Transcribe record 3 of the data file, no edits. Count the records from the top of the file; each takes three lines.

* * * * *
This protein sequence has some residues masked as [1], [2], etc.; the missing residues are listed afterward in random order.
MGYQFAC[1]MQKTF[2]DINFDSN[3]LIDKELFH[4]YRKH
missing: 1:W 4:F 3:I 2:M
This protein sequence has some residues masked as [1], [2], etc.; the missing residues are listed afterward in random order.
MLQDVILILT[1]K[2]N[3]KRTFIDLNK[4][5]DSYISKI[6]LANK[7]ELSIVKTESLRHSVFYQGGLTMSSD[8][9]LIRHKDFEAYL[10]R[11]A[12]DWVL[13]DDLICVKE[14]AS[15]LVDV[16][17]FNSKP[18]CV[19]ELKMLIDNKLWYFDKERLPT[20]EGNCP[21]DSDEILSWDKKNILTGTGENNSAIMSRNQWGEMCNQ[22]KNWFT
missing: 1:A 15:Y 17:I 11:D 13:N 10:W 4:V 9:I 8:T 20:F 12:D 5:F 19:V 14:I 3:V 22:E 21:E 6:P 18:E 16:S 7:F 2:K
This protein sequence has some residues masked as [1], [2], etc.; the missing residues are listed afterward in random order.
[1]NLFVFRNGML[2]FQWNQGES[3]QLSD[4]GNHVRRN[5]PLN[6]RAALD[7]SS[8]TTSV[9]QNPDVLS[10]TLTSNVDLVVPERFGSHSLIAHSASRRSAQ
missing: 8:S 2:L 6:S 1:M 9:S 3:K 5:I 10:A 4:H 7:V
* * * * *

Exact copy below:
This protein sequence has some residues masked as [1], [2], etc.; the missing residues are listed afterward in random order.
[1]NLFVFRNGML[2]FQWNQGES[3]QLSD[4]GNHVRRN[5]PLN[6]RAALD[7]SS[8]TTSV[9]QNPDVLS[10]TLTSNVDLVVPERFGSHSLIAHSASRRSAQ
missing: 8:S 2:L 6:S 1:M 9:S 3:K 5:I 10:A 4:H 7:V